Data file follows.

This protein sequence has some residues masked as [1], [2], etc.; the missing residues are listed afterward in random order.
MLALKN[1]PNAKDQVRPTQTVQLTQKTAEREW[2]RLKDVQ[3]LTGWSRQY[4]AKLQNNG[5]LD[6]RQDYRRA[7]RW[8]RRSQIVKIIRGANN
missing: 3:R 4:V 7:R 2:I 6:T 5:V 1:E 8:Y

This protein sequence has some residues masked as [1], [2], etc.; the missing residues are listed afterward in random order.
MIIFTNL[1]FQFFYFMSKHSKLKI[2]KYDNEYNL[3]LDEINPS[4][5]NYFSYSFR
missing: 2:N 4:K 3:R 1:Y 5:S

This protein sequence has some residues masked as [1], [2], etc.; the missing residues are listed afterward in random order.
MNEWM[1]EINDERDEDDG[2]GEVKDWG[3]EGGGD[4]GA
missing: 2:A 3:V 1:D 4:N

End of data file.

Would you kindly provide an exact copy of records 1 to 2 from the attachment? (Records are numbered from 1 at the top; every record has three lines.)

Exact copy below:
This protein sequence has some residues masked as [1], [2], etc.; the missing residues are listed afterward in random order.
MLALKN[1]PNAKDQVRPTQTVQLTQKTAEREW[2]RLKDVQ[3]LTGWSRQY[4]AKLQNNG[5]LD[6]RQDYRRA[7]RW[8]RRSQIVKIIRGANN
missing: 3:R 4:V 7:R 2:I 6:T 5:V 1:E 8:Y

This protein sequence has some residues masked as [1], [2], etc.; the missing residues are listed afterward in random order.
MIIFTNL[1]FQFFYFMSKHSKLKI[2]KYDNEYNL[3]LDEINPS[4][5]NYFSYSFR
missing: 2:N 4:K 3:R 1:Y 5:S